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The 'acuity card' procedure described here is a simplified method of testing visual acuity of infants and young children, and has been developed to allow preferential looking to be assessed in a laboratory or clinic. A higher proportion of children can be tested successfully than has been reported for more traditional procedures. Initial studies indicate(More)
Forced-choice preferential looking (FPL) and operant preferential looking (OPL) procedures for testing infant acuity typically require 15-45 min to derive an acuity estimate. This article presents a new acuity assessment technique ("acuity cards") that combines FPL/OPL stimuli with an observer's subjective assessment of an infant's looking behavior. The(More)
Review of the cycloplegic refractions of all children who were first examined at Children's Hospital Medical Center in Boston between 1968 and 1978 revealed that 281 children between the ages of 0 and 9.5 years had astigmatism of 1 diopter (D) or greater but no other ophthalmological or neurological problems. In the 85 children under 3.5 years of age,(More)
The acuity card procedure has been shown to be a rapid method for the assessment of monocular and binocular grating acuity in normal infants from birth through 36 months of age. The current study seeks to validate the procedure further by using the acuity cards to assess 20 2- to 8-month-old infant patients with ocular disorders, including aphakia,(More)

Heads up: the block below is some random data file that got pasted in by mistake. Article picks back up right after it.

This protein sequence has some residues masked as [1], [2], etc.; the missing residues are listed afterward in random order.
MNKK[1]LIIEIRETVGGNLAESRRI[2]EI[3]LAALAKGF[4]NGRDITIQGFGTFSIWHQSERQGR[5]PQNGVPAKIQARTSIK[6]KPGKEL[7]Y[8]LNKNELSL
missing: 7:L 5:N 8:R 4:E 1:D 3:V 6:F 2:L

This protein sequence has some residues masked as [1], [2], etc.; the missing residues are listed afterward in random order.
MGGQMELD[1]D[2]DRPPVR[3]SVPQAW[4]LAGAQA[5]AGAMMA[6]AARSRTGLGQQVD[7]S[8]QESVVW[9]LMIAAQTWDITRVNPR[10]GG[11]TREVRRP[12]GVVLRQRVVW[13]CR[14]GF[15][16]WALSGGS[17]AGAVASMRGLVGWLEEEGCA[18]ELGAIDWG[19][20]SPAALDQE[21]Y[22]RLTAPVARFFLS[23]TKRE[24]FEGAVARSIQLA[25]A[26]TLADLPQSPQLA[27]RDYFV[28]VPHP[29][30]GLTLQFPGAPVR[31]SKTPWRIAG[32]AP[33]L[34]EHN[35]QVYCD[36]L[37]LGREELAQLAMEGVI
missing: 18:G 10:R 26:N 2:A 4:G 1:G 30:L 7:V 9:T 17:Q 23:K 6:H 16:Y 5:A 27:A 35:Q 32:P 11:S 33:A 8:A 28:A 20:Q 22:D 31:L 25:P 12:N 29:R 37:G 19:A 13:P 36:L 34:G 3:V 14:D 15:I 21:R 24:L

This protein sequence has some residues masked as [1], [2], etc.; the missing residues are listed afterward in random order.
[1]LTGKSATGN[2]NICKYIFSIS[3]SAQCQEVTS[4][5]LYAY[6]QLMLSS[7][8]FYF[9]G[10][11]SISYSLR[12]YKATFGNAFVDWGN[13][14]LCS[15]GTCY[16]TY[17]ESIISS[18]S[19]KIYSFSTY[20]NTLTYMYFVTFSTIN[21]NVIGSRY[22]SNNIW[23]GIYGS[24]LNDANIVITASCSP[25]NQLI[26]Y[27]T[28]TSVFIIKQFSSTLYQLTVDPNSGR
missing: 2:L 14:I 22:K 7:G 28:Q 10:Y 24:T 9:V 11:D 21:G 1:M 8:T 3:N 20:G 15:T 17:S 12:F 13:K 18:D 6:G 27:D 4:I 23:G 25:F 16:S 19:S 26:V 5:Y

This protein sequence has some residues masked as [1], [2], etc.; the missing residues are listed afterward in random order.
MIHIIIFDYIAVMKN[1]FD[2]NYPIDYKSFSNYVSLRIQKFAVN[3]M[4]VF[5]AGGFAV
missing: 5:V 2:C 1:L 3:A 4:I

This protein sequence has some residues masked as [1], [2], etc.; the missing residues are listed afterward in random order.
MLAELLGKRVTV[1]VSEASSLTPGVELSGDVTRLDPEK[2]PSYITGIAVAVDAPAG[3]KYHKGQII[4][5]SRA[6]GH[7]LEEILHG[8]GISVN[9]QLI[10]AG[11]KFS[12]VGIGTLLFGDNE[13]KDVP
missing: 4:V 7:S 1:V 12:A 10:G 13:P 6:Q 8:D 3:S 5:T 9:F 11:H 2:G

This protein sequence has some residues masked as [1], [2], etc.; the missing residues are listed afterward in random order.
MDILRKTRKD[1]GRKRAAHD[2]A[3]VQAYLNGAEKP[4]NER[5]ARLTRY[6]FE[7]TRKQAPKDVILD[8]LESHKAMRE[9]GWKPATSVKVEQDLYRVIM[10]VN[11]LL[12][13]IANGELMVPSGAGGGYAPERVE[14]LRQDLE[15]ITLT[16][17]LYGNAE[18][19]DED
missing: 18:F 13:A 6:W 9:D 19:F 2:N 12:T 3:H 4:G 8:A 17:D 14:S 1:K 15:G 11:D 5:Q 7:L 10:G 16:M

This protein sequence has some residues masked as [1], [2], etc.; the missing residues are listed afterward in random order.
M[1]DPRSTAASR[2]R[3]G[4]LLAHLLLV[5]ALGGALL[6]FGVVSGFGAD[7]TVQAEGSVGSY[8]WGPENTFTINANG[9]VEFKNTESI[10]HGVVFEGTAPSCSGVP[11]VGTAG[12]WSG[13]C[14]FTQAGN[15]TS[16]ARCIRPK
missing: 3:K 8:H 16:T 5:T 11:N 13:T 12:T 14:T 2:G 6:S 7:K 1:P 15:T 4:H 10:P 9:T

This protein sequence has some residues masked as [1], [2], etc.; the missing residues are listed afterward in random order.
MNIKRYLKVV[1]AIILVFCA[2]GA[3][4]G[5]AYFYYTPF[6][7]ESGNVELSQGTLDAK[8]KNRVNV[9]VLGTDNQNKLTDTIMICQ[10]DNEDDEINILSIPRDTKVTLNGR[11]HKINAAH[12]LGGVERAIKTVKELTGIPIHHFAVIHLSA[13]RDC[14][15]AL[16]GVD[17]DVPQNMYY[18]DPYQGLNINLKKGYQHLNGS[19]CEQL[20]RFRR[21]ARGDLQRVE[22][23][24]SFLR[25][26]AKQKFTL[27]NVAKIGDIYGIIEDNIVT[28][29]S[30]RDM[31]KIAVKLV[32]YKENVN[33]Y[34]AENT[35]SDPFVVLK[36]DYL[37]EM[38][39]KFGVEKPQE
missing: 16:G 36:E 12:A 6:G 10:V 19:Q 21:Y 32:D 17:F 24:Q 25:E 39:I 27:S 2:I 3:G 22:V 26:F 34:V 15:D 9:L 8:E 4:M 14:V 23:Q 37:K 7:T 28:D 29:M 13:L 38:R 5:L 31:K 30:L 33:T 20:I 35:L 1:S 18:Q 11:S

An "acuity card" technique has been developed for rapid assessment of visual acuity in infants. In this procedure an adult observer shows the infant a series of cards that contain gratings of various spatial frequencies and estimates acuity as the highest spatial frequency that the infant is judged to see. The present paper shows that the acuity card(More)
The acuity card procedure is a useful method for measuring visual acuity in infants 1 to 12 months of age. The results of the present study indicate that the procedure is also a viable method for estimating acuity in children 18 to 36 months of age. Monocular and binocular estimates of acuity were obtained with the acuity card procedure on 36 normal(More)
Previous studies of school-age children born prior to term indicate that they often have visual acuity that is slightly poorer than normal. However, visual acuity results for preschool-age preterm children have not been reported. In this study, we used the operant preferential looking procedure to measure the visual acuities of 23 3- to 4-year-old preterm(More)
Relationships between abnormalities on neonatal serial cranial ultrasound and cognitive development at age one year were examined in 153 low birth weight (LBW) infants. Infants with complex injury (persistent parenchymal echogenicity, lucency, or persistent ventricular enlargement) scored significantly lower on the Bayley Mental Development Index than(More)
Grating acuity and stereopsis were measured longitudinally in five groups of infants: infantile esotropes, moderate hyperopes, high hyperopes, infants with a family history of strabismus or amblyopia and controls. Grating acuity was measured with a forced-choice preferential looking procedure. Stereopsis was assessed with a random-element stereogram.(More)
The operant preferential looking (OPL) procedure allows a behavioral estimate of visual acuity to be obtained from children 6 mo to 3 yr of age. In clinical settings, there is often too little time available to obtain an acuity estimate with the standard OPL procedure. The goal of this study was to identify specific spatial frequencies, termed diagnostic(More)
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